Patient centered practice climate, information technology functionality, and primary care physicians' confidence in providing high quality primary care
Data: 1,733 salaried primary care physicians, specialized in internal medicine, pediatrics, and family medicine, were selected from Community Tracking Study 2004-2005 Physician Survey for this analysis. A multiple logistic regression was conducted. A survey item was used for the confidence in providing quality care and recoded into a binary variable (highly confident and all others) to serves as a dependent variable. Patient-centered practice climate is defined with four survey items. Three types of IT functionality were defined; clinical information access (five items), e-prescription (two items), and communication (three items). For above variables, composite scores were generated and included in the analysis. Control variables include physician and practice characteristics, financial incentives, quality restrictions imposed by practices.
Findings: Patient-centered practice climate was positively associated with higher confidence in providing quality primary care among salaried primary care physicians (OR=3.92, 95% CI=3.22-4.78). Higher IT functionality for clinical information access is positively associated with higher confidence (OR=1.21, 95% CI=1.07-1.37). However, e-prescription functionality was negatively associated (OR=0.78, 95% CI=0.63-0.95). No significance was found for communication IT functionality.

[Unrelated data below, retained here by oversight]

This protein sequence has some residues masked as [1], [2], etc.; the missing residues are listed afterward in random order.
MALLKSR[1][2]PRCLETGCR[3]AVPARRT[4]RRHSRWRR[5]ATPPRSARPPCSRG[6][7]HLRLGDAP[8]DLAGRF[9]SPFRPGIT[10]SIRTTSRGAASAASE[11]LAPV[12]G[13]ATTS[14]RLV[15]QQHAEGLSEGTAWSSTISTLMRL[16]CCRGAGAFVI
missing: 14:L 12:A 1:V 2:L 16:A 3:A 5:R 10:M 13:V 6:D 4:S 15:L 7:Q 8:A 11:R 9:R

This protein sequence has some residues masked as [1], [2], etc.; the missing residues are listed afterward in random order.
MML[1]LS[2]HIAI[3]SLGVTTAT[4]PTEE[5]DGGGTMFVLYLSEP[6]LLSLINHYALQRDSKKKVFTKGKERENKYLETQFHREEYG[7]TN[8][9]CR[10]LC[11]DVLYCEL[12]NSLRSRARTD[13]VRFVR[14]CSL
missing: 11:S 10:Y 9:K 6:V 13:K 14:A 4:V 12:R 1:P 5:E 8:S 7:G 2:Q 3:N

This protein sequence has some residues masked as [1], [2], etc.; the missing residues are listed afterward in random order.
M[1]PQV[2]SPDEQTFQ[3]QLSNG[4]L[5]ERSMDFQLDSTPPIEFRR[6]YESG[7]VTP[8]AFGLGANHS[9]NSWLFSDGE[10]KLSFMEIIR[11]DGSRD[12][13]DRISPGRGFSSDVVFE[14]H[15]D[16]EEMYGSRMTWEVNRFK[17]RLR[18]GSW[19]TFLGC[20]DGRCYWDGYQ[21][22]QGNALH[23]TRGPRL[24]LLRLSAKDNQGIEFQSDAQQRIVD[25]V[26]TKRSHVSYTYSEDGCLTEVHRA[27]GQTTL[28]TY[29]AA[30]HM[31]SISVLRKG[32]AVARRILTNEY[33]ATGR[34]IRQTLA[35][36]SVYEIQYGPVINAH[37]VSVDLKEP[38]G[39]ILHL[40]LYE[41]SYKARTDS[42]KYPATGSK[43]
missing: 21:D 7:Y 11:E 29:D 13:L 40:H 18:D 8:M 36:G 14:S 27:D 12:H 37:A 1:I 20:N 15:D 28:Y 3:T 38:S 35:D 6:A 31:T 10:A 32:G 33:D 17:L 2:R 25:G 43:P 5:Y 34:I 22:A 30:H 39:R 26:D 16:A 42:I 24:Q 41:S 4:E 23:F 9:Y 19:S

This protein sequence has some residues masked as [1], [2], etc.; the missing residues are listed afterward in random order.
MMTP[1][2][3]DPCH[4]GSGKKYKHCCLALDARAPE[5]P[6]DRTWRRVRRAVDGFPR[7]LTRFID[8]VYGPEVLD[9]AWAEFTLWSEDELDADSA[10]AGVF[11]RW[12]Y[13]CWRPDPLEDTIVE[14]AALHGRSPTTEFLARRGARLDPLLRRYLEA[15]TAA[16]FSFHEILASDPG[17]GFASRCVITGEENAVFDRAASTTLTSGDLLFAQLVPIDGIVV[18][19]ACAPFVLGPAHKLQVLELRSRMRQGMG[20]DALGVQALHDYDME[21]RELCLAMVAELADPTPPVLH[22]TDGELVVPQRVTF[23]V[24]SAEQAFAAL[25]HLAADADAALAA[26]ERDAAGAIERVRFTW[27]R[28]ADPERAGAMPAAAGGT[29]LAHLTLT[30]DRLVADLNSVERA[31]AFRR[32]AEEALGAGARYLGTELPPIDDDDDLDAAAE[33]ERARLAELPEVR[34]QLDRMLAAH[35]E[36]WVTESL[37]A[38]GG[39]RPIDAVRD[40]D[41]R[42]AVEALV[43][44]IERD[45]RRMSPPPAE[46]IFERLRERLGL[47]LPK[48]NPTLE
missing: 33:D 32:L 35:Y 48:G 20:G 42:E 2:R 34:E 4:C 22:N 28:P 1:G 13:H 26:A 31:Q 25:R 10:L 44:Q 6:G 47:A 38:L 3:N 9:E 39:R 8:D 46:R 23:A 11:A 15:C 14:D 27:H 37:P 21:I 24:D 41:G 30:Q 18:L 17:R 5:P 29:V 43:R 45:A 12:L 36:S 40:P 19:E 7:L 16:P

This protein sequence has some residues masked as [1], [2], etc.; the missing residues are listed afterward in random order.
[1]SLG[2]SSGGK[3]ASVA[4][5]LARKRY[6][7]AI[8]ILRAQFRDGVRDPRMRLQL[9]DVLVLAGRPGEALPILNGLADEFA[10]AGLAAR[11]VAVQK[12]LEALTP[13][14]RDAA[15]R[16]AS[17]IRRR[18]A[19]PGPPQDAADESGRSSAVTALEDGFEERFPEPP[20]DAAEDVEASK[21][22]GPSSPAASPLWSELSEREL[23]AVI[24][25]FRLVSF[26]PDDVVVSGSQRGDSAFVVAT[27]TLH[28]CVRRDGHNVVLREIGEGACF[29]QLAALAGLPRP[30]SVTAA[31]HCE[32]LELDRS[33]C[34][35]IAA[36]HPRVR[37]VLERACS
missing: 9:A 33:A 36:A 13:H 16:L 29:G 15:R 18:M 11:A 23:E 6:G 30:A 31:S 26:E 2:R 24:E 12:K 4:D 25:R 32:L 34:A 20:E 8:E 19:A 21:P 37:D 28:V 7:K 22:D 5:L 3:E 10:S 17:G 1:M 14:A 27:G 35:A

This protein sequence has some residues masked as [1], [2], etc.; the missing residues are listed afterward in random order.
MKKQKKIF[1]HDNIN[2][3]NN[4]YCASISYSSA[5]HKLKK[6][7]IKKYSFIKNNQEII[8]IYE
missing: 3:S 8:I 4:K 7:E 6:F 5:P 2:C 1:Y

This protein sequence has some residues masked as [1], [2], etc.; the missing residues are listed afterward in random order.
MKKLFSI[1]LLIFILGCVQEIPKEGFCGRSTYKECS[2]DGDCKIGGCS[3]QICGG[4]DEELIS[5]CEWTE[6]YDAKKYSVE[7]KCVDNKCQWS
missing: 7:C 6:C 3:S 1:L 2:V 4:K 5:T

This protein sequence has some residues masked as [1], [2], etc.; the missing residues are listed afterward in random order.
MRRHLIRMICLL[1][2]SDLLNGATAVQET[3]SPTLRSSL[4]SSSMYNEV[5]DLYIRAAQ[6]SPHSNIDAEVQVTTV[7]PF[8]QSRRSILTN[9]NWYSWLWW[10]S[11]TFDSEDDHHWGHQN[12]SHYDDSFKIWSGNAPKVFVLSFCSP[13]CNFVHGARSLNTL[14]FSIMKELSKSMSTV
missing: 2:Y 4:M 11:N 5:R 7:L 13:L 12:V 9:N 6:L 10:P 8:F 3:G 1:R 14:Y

Conclusion: Results support that patient-centered practice climate makes salaried primary care physicians more confident in their ability to provide higher quality care. Salaried physicians seem to use IT for a functionality that helps their practice of medicine such as accessing treatment information. However, the negative association of the e-prescription IT functionality may indicate that either a technical barrier or lack of successful workflow changes. Not significant association of IT functionality for communication with hospitals, other physicians, and patients in their confidence in providing quality care may indicate that they don't use IT for coordinated care around patients.
Evaluate associations between patient-centered perceived practice climate and IT functionality and physicians confidence in providing high quality care among salaried primary care physicians.
Keywords: Primary Care, Quality of Care
Qualified on the content I am responsible for because: I have phd in health management, service and policy. Conduced research on this topic several years.
Any relevant financial relationships? No
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